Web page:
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The Role of Panel Studies in a World of Scarce Research Resources

  • Greg J. Duncan
  • F. Thomas Juster
  • James N. Morgan
Part of the Lecture Notes in Statistics book series (LNS, volume 38)

Abstract

A major development in social science research in the 1970s was the collection and analysis of several large-scale, nationally representative, longitudinal studies. Much has been learned from these studies because they provide more reliable information on changes in the objective and much more detailed point-in-time information than most existing cross-sectional studies and for much larger samples. As a result, they have also been viewed by analysts as better sources of cross-sectional information. However, because of their size and scope, they are seen as expensive ways of collecting data. As the size of the pie for social science funding shrinks, some feel that the value of the smaller-scale research projects foregone by funding panel data collection projects appears too great to warrant panel designs.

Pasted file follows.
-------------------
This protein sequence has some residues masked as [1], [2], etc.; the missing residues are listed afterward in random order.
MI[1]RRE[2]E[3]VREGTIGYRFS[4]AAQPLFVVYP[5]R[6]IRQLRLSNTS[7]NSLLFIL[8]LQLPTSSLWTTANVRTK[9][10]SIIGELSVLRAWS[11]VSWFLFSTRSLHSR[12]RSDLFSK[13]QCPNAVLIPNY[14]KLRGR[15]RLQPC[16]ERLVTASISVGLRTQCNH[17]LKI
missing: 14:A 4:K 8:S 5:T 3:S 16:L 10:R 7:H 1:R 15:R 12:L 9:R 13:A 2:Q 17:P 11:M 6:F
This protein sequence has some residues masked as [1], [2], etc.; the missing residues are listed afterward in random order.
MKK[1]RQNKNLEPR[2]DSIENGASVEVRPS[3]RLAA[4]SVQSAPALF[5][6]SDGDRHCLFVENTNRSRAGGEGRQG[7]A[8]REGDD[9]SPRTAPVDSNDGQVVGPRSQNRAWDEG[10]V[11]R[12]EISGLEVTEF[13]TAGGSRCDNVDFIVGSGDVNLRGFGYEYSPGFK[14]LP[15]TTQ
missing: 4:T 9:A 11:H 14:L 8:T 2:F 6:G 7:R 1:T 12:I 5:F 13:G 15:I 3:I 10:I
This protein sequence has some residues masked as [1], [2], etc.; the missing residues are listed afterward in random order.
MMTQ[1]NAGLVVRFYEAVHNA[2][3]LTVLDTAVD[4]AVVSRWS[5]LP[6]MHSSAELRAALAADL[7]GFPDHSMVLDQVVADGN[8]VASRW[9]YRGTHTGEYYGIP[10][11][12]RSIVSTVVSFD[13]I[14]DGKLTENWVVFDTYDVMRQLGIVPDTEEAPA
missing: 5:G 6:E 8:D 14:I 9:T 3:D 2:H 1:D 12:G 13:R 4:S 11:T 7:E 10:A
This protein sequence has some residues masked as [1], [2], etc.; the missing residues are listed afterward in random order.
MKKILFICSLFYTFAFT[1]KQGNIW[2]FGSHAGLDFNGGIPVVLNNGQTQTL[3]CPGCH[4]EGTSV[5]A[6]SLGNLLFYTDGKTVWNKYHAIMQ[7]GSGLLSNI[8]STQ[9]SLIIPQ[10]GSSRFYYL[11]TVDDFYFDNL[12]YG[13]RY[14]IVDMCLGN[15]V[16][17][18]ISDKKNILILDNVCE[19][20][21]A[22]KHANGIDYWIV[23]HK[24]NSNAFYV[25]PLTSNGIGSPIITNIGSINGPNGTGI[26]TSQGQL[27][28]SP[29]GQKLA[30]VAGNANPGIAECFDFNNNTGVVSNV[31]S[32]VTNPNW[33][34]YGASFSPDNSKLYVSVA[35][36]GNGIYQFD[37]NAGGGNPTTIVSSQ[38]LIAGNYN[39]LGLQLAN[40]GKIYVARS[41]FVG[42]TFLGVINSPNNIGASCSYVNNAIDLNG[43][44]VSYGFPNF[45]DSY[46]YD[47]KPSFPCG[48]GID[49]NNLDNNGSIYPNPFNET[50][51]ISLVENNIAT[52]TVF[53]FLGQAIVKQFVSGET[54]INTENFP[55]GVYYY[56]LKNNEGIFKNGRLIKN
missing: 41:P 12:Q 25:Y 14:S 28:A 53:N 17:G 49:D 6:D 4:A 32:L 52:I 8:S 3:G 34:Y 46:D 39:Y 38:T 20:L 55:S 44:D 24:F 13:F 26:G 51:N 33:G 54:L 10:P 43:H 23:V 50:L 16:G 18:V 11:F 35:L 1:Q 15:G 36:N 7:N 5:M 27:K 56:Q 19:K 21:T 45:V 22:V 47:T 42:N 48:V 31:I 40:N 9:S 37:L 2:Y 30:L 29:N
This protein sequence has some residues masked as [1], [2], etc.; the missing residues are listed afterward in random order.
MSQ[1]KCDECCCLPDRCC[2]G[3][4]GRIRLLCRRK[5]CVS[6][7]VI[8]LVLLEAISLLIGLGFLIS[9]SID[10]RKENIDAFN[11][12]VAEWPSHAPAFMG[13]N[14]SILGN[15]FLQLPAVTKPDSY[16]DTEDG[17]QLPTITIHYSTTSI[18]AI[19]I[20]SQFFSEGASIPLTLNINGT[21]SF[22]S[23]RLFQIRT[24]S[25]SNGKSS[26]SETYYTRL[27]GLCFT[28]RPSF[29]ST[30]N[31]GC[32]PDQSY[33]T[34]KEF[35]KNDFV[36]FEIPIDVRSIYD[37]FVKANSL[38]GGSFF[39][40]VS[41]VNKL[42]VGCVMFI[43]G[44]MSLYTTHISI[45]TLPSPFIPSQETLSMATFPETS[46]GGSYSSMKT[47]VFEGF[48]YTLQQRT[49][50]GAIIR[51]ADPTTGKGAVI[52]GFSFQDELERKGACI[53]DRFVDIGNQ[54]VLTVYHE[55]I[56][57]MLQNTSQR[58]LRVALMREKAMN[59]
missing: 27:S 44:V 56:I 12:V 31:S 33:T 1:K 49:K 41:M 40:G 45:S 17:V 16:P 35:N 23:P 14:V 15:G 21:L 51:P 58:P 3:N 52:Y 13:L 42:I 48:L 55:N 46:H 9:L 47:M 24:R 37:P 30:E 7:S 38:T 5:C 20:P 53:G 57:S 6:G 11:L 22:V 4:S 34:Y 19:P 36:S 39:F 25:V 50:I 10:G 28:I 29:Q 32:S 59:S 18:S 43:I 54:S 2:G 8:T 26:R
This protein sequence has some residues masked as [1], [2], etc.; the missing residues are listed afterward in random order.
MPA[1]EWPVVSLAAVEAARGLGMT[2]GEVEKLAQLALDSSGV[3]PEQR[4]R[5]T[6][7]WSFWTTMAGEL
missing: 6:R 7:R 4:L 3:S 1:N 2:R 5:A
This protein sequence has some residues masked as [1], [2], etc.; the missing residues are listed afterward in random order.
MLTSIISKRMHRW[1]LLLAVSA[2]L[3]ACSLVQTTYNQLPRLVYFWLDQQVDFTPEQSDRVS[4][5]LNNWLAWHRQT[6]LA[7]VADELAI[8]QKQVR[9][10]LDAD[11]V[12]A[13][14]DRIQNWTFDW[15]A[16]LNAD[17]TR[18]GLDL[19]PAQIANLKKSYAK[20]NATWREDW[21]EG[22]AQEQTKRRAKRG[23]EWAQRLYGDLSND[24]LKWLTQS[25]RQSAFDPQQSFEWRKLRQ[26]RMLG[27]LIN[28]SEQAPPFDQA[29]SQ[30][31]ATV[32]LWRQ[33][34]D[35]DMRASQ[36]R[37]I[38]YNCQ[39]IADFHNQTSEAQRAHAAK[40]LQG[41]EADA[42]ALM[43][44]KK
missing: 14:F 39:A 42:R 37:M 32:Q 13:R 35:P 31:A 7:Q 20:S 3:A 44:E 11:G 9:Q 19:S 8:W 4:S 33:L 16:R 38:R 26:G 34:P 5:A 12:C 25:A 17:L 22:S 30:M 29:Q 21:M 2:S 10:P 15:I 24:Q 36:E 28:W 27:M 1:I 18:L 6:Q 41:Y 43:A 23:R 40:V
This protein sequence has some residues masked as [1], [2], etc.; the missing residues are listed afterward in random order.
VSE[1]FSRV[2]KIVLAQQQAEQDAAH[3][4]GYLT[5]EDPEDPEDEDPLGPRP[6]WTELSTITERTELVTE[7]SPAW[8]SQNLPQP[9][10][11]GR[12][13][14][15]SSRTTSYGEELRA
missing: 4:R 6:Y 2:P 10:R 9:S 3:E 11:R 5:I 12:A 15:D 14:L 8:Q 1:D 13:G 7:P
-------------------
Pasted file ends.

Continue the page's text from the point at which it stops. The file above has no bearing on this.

Keywords

Panel Study Vote Behavior Income Dynamics Panel Design Retrospective Question 
These keywords were added by machine and not by the authors. This process is experimental and the keywords may be updated as the learning algorithm improves.

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Copyright information

© Springer-Verlag Berlin Heidelberg 1986

Authors and Affiliations

  • Greg J. Duncan
  • F. Thomas Juster
  • James N. Morgan

There are no affiliations available

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